drastically changed the politics of private firearm ownership in Canada.
On March 13, 1996, Thomas Hamilton entered the gymnasium at Dunblane Primary
School in Scotland. Hamilton, armed with four lawfully acquired handguns, shot
16 children and their teacher to death before killing himself. In the aftermath
of the Cullen Inquiry which followed, handguns were outlawed and confiscated
throughout Great Britain, and restrictions tightened on the possession and use
of long guns.
The Politics Of Panic
The same familiar script has played out here in the States, with Littleton,
Atlanta, and Los Angeles being just the most recent examples of high-profile
shootings. Each new disaster is milked for all it's worth, with calls for
additional "reasonable", "common-sense" gun-control laws --
as much as the firearm-prohibitionists feel they can get away with, for the time
All laws -- even good ones -- have unintended consequences. That's the very
reason not to legislate in the heat of the moment. And when some deliberately
attempt to stampede the legislative process through sheer emotion and hysteria,
it's a sure bet their motives are not for the benefit of their fellow citizens.
But it's the only way the firearm-prohibitionists can advance their agenda.
For if the emotional trauma of each new tragedy is left out of the equation,
their schemes -- subjected to the harsh scrutiny of the truth -- would be
exposed for what they are: plans for the elimination of private firearm
ownership in America.
To those who naively support firearm-prohibition out of a genuine belief that
this is the road to a safer world, please answer this question:
If your philosophy requires tragedy and the death of innocent persons for
its successful implementation, can Utopia really lie ahead?
In attempting to steal the moral high ground from law-abiding gun-owners,
firearm-prohibitionists cavalierly exploit the deaths of the victims of
criminals and crazies. Ignoring the thousands of innocent lives saved by
firearms each year, the media, without fail, parade the faces of every
grief-stricken mother of a child caught in the crossfire across every newspaper
and television screen.
All credible scientific evidence now shows that denying the ready access of
firearms to peaceable citizens only harms them. It is this fact which renders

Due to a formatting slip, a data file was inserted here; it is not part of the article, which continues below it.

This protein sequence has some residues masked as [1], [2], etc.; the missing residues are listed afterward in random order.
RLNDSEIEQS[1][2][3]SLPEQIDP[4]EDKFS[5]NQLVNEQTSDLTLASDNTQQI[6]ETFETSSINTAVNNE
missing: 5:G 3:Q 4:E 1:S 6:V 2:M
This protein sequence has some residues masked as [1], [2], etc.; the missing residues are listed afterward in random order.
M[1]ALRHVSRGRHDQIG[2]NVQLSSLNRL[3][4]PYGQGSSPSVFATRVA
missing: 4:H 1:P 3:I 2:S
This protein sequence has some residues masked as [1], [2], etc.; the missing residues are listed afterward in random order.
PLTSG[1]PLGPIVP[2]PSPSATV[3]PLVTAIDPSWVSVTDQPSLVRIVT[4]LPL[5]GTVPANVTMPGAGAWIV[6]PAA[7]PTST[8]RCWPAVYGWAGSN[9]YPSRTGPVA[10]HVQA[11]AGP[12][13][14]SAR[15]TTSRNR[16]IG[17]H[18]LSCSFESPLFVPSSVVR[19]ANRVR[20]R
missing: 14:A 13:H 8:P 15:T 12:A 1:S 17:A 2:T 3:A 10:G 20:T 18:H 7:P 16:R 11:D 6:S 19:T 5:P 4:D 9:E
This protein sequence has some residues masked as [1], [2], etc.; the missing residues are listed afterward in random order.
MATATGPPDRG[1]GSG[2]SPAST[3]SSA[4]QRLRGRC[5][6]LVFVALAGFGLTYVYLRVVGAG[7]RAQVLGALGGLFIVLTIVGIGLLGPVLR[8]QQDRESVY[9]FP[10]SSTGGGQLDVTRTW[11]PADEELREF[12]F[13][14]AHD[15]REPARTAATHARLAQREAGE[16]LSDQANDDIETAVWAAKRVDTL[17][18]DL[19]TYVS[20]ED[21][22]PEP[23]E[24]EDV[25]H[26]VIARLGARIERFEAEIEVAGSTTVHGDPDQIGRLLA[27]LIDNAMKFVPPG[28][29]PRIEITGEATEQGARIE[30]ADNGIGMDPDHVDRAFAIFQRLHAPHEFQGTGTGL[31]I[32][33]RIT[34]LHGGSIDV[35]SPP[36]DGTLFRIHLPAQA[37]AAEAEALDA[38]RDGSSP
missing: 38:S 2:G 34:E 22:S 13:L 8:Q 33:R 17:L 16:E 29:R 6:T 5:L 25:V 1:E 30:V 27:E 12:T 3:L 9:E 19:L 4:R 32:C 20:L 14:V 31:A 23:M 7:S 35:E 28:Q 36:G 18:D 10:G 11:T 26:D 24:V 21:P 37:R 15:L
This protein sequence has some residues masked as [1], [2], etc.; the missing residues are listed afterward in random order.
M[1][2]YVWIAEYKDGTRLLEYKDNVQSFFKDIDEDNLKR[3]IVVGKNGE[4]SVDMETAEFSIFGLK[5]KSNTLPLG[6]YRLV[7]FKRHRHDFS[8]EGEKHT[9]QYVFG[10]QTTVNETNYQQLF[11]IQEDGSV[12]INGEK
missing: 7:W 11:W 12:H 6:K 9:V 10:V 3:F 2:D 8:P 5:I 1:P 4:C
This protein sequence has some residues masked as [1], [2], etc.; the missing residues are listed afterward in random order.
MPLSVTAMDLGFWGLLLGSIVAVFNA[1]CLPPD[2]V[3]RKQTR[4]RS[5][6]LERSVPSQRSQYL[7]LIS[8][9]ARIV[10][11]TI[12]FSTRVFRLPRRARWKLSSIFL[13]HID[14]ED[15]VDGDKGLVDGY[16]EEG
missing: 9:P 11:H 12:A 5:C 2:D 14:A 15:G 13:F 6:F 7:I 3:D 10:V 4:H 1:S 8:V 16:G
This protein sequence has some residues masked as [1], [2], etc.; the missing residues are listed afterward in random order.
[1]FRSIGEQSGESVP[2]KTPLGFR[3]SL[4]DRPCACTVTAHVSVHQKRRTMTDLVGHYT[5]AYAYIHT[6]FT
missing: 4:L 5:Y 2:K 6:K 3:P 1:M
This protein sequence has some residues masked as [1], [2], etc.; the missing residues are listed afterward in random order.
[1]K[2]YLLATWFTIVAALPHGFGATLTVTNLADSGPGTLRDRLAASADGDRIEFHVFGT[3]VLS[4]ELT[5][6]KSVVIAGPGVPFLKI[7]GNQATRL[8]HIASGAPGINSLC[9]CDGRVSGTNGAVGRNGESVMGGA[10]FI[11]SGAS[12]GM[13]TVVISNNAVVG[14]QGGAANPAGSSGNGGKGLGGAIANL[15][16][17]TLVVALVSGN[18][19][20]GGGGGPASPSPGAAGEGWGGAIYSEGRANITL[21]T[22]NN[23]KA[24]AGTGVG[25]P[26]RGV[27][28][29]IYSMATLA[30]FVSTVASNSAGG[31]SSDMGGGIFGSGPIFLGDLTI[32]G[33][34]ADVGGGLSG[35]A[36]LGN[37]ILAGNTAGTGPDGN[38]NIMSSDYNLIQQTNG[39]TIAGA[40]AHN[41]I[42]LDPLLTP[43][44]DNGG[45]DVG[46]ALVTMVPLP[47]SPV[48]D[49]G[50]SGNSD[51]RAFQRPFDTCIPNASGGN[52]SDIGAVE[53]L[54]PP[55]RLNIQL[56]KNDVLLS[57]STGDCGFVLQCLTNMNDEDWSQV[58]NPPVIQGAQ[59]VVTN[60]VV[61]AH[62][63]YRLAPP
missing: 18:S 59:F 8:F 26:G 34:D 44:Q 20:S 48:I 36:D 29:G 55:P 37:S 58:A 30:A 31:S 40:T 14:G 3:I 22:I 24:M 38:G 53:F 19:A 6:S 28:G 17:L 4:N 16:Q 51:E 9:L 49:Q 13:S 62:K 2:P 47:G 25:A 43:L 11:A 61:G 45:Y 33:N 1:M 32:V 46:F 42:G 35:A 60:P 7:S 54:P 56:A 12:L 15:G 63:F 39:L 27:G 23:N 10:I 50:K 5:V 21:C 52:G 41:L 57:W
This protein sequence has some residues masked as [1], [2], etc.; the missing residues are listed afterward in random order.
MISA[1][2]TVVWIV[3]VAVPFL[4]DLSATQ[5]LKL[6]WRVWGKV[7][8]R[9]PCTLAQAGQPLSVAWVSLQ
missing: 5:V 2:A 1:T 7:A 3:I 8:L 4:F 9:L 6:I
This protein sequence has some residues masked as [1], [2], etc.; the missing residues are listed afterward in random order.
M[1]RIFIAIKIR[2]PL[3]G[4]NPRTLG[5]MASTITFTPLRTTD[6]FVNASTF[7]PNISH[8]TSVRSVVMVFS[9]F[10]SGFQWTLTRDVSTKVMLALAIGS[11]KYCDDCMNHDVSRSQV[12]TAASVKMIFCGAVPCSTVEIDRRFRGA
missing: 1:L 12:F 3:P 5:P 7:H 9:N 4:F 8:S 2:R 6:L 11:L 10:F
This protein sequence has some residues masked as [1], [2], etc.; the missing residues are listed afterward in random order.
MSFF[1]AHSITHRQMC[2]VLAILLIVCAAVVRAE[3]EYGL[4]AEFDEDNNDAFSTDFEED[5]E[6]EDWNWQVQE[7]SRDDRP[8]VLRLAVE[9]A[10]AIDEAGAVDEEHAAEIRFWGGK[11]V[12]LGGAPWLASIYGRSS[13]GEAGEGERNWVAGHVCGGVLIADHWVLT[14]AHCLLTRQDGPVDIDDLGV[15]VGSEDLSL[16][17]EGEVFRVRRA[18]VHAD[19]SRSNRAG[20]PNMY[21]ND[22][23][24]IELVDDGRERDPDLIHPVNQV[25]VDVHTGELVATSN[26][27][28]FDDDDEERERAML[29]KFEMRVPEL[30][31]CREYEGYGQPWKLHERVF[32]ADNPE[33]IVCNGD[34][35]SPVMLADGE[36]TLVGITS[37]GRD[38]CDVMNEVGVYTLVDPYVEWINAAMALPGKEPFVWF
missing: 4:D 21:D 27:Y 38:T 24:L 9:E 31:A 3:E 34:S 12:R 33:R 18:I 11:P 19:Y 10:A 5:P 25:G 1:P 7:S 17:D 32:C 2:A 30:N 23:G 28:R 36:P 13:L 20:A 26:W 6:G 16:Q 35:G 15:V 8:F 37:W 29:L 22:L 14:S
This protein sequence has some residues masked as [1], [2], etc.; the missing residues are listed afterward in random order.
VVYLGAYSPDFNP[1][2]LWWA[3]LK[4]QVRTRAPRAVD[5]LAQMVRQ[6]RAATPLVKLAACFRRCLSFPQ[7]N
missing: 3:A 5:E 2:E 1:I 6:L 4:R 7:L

civilian disarmament both morally repugnant and indefensible.
"Vulture-like" is not just some mean-spirited caricature of
legislators who seek to dismantle the Second Amendment created by those still
squeamish about relinquishing their right to self-defense with a gun. It was
Chapman, himself, who articulated the term "vulture-like".
In the animal world, vultures serve a useful and necessary function -- they
clean up in the aftermath of death. But Chapman and his fellow
firearm-prohibitionists only create more victims, more misery, and more corpses.
Now we have it, by their own admission. Chapman and the rest of the
victim-disarmament crowd are self-proclaimed vultures. We wholeheartedly agree.
About the Authors:
Dr. Joanne D. Eisen is engaged in the private practice of family dentistry.
She is President, Association of Dentists for Accuracy in Scientific Media (ADASM),
a national organization of dentists concerned with preserving the integrity of
the professional dental literature, against the politicization which has
corrupted America's medical literature.
Dr. Paul Gallant is engaged in the private practice of family optometry,
Wesley Hills, NY. He is Chairman, Committee for Law-Abiding Gun-Owners, Rockland
(LAGR), a 2nd Amendment grassroots group, based in Rockland County, NY. FOR MORE
INFORMATION CONTACT: LAGR P.O. Box 354 Thiells, NY 10984-0354
Read more from these great writers at http://www.KeepAndBearArms.com/Gallant.